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Tempera paint has been a staple in elementary art rooms for as long as there have been elementary art rooms. However, this medium can create artmaking experiences for artists of all ages. Your lesson or the students’ age may determine the level of quality and the form of tempera you purchase.
There are many tempera options, including washable, student, economy, and premium, each with an increasing price and level of quality. The investment into a high-quality tempera is usually cheaper than other paints, making it a great choice for upper-elementary and secondary foundations students. As for the forms tempera paint comes in, you can usually find it in liquid, stick, cake, or powder.
Here are just a few of the many benefits of tempera paint:
Tempera’s cost-effectiveness allows for experimentation and mistakes. While exploring color theory and color mixing, students use a palette of tempera paint to investigate colors before moving on with acrylics, oils, or watercolors. Jumping into color mixing can be challenging but fun!
When dry, tempera paint has a matte appearance and is an ideal surface for adding diverse materials such as crayon, oil pastel, ink, or collage. Start with a painted surface and provide students with materials to try out their marks on the dried background. They may find material combinations to explore further in future works.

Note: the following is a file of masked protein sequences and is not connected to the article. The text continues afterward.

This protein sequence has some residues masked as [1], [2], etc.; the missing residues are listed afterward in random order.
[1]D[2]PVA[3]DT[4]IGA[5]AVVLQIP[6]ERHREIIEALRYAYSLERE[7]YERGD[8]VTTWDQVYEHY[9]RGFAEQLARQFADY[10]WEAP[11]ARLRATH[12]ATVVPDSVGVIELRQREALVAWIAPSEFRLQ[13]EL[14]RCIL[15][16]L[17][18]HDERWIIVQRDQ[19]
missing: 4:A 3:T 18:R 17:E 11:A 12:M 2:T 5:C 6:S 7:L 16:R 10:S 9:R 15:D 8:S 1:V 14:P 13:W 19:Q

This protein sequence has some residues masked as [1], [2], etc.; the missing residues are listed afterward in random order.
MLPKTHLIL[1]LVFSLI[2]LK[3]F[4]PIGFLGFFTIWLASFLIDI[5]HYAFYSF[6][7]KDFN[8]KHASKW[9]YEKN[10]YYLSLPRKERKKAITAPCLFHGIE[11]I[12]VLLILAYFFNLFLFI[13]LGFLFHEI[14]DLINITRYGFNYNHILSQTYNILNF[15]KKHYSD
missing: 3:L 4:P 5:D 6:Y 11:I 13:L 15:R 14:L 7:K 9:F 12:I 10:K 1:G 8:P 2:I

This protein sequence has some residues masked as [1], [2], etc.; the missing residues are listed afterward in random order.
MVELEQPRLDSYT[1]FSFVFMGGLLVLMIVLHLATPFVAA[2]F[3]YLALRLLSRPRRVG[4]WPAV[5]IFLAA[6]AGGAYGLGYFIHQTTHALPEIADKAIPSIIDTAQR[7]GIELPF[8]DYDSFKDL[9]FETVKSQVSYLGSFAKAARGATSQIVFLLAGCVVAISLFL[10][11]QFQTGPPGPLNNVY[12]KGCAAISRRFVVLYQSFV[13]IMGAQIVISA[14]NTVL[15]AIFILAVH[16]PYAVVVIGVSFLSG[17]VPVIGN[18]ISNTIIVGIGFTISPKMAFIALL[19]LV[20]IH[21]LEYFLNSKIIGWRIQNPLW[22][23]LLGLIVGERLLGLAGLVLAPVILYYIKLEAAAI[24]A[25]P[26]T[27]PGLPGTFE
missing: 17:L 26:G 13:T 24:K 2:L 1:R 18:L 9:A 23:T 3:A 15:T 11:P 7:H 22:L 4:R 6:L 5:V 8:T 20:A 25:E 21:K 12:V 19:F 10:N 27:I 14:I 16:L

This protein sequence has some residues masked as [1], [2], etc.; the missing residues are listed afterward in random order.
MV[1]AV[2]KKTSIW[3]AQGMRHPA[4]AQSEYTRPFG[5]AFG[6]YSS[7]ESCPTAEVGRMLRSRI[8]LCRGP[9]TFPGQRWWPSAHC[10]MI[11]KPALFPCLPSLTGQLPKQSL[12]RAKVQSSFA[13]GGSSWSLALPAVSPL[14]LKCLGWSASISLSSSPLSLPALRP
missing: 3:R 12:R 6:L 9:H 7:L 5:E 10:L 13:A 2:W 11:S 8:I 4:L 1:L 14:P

Students lay down a layer of thick tempera paint on a piece of drawing paper. Then, they choose another color and paint a new layer on top of the wet paint. While both layers are wet, students can use the back of the brush to scratch and reveal the color below. Think of this as a “DIY painted scratchboard.” If a student is unhappy with the marks they made, swipe paint over the scratched lines and try again. Check out this article for an elementary portrait lesson exploring this technique.
With the evolution of art supplies, there are now window markers and crayons for precise lines and crisp handwriting. A large school window is an ideal spot for a large tempera paint design. Tape a pre-drawn design on the outside of the window. Add a small amount of liquid dish soap to enhance the paint’s washability. Use large brushes to bring color and energy to the windows. Students fill in the design with paint on the inside of the window to protect the image from the elements. Easily remove mistakes with a wet wipe. Take down the pre-drawn design when the painting is finished. Instead of doing the window painting alone or with a whole class, consider this idea for an art club activity.
To create low-budget monoprints, use plexiglass sheets or plastic sheet protectors. You can usually have the plexiglass sheets cut at the hardware store. Using tempera paint instead of ink will stretch your budget and can make unique transferred marks on paper. To use tempera paint in this way, students must work quickly or with more abstract imagery. Apply color to the plastic with tempera. Lay the paper face down on top of the tempera and rub the back of the page to transfer the image. Repeat this process to create layers.
The pandemic brought a lot of plastic barriers into our lives. Whether you are still using this personal protective equipment in your studio or not, try adorning these plastic barriers with tempera paint to create an interactive artmaking experience. If you have plastic dividers, have one student sit behind the plastic. Have their partner be the student-artist who applies tempera paint directly on their side of the barrier. Paint a hat, a mustache, or a patterned background. Once the painting is complete, take a photo of the student behind the painted designs. The photos become the final art piece. Clean the plastic barrier and reuse it by swapping roles or for another pair of classmates.